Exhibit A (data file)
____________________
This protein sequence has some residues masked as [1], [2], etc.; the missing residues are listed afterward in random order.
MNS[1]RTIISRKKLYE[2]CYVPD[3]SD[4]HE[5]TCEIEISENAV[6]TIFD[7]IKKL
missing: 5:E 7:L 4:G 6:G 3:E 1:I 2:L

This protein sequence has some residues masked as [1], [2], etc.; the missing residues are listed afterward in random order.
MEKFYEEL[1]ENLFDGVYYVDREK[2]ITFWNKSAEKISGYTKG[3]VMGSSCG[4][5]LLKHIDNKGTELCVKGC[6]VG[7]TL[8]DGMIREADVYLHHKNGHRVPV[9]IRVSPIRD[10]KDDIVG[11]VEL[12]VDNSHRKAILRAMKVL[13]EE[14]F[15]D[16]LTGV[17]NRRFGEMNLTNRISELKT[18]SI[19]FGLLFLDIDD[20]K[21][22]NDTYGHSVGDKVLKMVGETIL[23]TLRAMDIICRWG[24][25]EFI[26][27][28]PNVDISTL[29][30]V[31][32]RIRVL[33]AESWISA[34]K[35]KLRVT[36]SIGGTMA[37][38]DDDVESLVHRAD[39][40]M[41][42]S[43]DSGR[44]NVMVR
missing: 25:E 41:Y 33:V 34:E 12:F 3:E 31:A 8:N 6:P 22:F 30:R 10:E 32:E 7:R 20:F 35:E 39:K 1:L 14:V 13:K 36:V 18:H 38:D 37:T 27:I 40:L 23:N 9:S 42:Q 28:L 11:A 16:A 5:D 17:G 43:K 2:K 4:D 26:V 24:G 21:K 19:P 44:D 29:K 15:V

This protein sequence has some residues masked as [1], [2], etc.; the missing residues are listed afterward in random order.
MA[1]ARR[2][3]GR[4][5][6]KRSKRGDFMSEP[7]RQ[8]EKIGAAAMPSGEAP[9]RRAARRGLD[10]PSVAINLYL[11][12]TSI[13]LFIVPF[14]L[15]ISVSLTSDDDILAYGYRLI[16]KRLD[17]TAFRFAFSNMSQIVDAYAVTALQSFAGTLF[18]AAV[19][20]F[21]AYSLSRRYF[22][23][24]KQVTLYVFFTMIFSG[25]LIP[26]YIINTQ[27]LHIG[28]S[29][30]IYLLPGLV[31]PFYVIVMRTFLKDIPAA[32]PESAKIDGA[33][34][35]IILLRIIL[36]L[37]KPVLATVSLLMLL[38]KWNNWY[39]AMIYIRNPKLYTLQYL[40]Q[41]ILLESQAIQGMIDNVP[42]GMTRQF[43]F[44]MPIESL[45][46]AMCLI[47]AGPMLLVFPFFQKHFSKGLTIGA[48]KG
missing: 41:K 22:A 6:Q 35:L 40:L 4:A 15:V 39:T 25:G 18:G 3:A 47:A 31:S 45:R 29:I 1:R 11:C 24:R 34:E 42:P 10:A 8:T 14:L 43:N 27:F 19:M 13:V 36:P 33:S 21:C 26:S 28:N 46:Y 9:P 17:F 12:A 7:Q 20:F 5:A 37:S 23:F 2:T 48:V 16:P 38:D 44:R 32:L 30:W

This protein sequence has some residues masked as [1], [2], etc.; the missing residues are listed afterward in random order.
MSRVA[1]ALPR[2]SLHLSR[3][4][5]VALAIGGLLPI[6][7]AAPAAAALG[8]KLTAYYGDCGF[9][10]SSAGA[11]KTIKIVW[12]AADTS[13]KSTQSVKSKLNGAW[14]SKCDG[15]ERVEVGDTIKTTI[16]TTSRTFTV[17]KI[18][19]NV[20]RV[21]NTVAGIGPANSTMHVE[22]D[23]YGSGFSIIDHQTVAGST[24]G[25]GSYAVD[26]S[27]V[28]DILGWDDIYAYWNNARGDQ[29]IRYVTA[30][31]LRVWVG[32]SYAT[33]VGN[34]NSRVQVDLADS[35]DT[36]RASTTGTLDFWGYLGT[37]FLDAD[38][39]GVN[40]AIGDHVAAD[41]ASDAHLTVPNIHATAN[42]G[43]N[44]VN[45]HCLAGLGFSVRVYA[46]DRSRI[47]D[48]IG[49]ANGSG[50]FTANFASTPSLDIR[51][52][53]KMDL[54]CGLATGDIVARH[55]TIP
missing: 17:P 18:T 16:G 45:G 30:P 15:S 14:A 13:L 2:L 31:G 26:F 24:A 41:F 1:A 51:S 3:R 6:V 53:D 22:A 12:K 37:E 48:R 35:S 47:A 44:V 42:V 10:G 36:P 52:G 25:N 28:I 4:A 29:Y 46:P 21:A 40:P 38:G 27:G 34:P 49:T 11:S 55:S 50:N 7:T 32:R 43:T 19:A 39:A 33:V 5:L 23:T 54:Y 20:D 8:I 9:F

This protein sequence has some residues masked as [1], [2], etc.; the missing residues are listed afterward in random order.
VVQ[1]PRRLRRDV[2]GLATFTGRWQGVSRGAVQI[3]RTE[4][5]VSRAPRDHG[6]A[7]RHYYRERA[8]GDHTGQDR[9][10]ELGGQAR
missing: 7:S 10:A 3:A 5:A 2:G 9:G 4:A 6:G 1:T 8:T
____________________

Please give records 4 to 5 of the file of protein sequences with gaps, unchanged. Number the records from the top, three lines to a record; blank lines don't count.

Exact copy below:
This protein sequence has some residues masked as [1], [2], etc.; the missing residues are listed afterward in random order.
MSRVA[1]ALPR[2]SLHLSR[3][4][5]VALAIGGLLPI[6][7]AAPAAAALG[8]KLTAYYGDCGF[9][10]SSAGA[11]KTIKIVW[12]AADTS[13]KSTQSVKSKLNGAW[14]SKCDG[15]ERVEVGDTIKTTI[16]TTSRTFTV[17]KI[18][19]NV[20]RV[21]NTVAGIGPANSTMHVE[22]D[23]YGSGFSIIDHQTVAGST[24]G[25]GSYAVD[26]S[27]V[28]DILGWDDIYAYWNNARGDQ[29]IRYVTA[30][31]LRVWVG[32]SYAT[33]VGN[34]NSRVQVDLADS[35]DT[36]RASTTGTLDFWGYLGT[37]FLDAD[38][39]GVN[40]AIGDHVAAD[41]ASDAHLTVPNIHATAN[42]G[43]N[44]VN[45]HCLAGLGFSVRVYA[46]DRSRI[47]D[48]IG[49]ANGSG[50]FTANFASTPSLDIR[51][52][53]KMDL[54]CGLATGDIVARH[55]TIP
missing: 17:P 18:T 16:G 45:G 30:P 15:S 14:A 13:L 2:L 31:G 26:F 24:A 41:F 1:A 51:S 3:R 6:V 53:D 22:A 12:K 37:E 48:R 35:S 47:A 44:V 42:V 10:G 36:P 52:G 25:N 28:I 4:A 29:Y 46:P 21:A 40:P 38:G 27:G 34:P 49:T 11:S 55:S 50:N 7:T 32:R 43:T 19:A 39:A 33:V 5:L 23:T 54:Y 20:D 8:I 9:F

This protein sequence has some residues masked as [1], [2], etc.; the missing residues are listed afterward in random order.
VVQ[1]PRRLRRDV[2]GLATFTGRWQGVSRGAVQI[3]RTE[4][5]VSRAPRDHG[6]A[7]RHYYRERA[8]GDHTGQDR[9][10]ELGGQAR
missing: 7:S 10:A 3:A 5:A 2:G 9:G 4:A 6:G 1:T 8:T